Songwriters Robin Thicke and Pharrell Williams were found to have plagiarized Marvin Gaye’s “Got to Give it Up” when the verdict was announced Tuesday. The jury awarded Gaye’s children almost $7.4 million.
One person who disagrees with the verdict is Joe Escalante — a founding members of the punk band The Vandals and also a former entertainment lawyer. The Frame's John Horn spoke with Escalante about why he thinks the jury got the verdict wrong and what effect this case could have on the music industry:
What was your reaction to the ruling?
I had been following the trial and I thought, Surely no jury could misunderstand this case. But I think they got it wrong, and I was pretty shocked. I think it's a disappointing verdict for all the artists in the world, except for the estate of Marvin Gaye.
One of the issues at the center of this trial was the difference between inspiration and theft, and what Pharrell said about wanting to capture the feel of Marvin Gaye is not technically copyright infringement, but the jury found otherwise. You don't agree — you think the songs are not that similar.
Well, when you hear them they sound like similar songs, in the same way if you hear an Iron Maiden song and an Avenged Sevenfold song, or a Metallica song and a Megadeth song, you might say, These are two similar songs. And when you play them in front of eight elderly jury members, what are they going to say? Ah, they all sound the same to me!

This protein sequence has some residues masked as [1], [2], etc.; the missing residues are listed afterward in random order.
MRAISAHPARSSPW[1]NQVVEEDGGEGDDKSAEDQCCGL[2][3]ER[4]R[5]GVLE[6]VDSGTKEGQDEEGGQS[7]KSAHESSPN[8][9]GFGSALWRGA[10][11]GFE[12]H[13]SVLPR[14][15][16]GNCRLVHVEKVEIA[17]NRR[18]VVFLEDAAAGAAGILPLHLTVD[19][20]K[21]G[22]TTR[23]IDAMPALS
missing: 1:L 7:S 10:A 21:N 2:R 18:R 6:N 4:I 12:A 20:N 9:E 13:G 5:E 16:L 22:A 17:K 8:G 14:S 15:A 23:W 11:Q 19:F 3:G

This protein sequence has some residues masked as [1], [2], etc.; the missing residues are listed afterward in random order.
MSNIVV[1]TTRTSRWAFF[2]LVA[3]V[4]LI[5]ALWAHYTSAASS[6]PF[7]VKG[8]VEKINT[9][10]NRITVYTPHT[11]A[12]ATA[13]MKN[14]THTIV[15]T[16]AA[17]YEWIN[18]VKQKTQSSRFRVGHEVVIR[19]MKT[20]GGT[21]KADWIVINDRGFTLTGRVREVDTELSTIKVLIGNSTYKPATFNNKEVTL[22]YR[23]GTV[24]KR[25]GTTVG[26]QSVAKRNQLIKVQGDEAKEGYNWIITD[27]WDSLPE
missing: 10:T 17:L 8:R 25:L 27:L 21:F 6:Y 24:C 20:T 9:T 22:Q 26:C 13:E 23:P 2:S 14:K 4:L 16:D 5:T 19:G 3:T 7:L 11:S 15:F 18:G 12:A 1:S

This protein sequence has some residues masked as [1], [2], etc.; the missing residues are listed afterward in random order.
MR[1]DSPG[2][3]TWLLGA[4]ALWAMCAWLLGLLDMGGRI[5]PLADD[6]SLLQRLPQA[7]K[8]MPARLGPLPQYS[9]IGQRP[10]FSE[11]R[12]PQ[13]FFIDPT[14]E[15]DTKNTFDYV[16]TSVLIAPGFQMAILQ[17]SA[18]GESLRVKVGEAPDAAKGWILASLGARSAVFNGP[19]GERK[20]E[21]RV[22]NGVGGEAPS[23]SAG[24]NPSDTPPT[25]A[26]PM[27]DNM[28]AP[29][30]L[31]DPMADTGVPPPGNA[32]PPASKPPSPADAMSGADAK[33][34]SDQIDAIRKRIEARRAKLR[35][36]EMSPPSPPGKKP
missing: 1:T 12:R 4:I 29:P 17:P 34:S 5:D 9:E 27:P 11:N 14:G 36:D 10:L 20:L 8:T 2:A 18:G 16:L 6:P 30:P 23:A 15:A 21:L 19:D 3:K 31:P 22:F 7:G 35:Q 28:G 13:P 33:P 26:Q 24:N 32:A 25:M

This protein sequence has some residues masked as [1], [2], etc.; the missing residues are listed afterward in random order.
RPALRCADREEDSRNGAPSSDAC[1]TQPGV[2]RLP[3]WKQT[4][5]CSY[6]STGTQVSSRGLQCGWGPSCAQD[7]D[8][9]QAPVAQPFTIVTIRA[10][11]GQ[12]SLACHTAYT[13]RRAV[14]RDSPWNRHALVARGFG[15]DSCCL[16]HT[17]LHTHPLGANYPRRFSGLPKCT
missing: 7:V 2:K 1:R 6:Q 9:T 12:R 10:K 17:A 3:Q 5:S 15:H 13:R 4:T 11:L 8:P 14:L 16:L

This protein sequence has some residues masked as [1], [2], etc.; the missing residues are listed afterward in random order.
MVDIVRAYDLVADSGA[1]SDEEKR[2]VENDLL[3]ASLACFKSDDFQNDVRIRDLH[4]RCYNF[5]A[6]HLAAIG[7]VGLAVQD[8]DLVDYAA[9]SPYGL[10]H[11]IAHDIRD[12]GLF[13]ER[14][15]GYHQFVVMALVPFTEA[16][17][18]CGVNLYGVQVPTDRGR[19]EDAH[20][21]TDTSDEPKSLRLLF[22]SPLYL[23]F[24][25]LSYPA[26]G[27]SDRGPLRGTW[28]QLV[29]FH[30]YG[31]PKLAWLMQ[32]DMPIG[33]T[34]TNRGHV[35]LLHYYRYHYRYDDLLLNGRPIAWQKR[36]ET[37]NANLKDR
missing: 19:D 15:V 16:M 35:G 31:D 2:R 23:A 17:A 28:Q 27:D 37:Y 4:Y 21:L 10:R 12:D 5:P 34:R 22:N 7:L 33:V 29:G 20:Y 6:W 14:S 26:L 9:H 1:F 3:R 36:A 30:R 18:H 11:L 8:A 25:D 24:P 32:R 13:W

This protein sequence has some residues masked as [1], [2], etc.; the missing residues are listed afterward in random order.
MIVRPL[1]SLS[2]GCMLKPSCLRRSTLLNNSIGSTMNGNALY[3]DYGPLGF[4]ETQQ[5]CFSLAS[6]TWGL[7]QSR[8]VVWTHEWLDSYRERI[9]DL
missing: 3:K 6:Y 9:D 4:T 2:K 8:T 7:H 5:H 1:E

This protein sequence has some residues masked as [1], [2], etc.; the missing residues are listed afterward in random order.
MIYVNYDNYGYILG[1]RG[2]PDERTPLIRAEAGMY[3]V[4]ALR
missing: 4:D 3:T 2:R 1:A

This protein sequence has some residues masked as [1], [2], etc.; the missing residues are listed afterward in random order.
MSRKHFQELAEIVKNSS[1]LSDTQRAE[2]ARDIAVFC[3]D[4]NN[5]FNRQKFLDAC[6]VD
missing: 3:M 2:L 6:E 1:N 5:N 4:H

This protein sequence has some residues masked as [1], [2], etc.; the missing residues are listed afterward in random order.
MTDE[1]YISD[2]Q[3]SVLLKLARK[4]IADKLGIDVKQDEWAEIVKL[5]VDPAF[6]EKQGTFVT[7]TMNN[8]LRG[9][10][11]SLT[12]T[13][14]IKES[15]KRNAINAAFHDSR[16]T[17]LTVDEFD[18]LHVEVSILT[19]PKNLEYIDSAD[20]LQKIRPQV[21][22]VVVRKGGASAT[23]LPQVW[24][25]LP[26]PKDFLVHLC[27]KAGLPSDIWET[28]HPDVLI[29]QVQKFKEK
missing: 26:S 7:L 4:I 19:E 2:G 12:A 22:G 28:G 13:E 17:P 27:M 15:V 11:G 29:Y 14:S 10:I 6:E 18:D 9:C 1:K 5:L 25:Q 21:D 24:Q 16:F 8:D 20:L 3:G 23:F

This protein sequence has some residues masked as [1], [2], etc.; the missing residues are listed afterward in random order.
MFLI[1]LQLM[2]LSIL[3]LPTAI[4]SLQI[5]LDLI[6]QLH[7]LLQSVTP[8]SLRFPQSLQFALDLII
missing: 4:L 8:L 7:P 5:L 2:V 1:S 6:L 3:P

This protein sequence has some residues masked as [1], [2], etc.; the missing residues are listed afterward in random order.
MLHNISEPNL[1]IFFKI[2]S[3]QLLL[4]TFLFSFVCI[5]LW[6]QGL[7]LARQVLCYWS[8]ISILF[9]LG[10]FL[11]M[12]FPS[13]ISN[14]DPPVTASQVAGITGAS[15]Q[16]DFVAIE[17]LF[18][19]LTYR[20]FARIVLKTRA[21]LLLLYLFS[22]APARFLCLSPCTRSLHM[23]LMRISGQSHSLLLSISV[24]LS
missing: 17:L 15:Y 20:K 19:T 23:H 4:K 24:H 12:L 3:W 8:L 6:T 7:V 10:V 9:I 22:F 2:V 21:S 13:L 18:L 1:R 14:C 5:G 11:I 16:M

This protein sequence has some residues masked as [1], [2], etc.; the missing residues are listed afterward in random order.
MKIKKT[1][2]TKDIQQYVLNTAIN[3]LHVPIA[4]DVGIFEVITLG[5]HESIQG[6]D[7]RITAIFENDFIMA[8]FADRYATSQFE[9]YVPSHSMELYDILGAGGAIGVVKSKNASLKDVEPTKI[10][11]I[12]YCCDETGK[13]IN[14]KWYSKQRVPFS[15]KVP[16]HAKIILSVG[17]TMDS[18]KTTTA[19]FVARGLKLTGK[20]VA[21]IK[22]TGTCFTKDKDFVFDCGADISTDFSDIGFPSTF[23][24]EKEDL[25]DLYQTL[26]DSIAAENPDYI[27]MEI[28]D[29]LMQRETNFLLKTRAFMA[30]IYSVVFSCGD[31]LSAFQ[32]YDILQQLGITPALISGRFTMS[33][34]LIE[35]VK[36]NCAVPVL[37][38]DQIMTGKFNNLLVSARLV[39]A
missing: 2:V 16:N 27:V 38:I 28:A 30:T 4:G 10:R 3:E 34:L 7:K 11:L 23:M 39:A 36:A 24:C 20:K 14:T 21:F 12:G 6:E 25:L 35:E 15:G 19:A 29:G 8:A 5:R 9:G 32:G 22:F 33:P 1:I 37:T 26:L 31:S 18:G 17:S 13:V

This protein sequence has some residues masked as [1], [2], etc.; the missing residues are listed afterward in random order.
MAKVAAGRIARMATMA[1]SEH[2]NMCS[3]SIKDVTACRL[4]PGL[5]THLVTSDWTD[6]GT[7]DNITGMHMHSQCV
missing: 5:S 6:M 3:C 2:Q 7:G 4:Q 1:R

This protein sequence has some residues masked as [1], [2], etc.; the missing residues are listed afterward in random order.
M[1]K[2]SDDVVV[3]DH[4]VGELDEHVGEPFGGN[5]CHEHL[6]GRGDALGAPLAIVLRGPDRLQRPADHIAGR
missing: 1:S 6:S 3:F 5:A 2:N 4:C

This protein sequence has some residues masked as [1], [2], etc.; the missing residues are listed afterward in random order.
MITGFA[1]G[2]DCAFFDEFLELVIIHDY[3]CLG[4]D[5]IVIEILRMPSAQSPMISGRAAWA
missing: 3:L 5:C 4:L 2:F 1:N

That's what they're going off of and, emotionally, they might be thinking, Well, why not get some of this money and share it with Marvin Gaye's estate? He's a revered, classic artist, and these guys look like two drunk, drug-taking jokers.
You're in the punk band The Vandals, and I don't want you to incriminate yourself here, but I assume that when you're writing a song, it's almost impossible not to reference other punk songs that have come before.
Absolutely. The Dickies, Devo, The Clash and even The Ramones come into The Vandals, because we tried to evoke the sound and the feel of their recordings. We're in a scene and a genre, and everybody's copying from each other, influencing each other, and that's how you create a genre. This decision could make it such that one person or group is the king of a genre, and everybody has to go to them before making their own songs.
When you talk about this case with other musicians, what's the group thought on what this effect could be on how people create music?
People will create music the same way, but when they get in the studio there will be a chilling effect. Record labels are going to over-analyze music and tell people to go back and change their music — now we'll have lawyers that will dictate how music should sound. That's not a good place to be. As a lawyer-musician [myself], the two halves of the brain don't work well together. [laughs]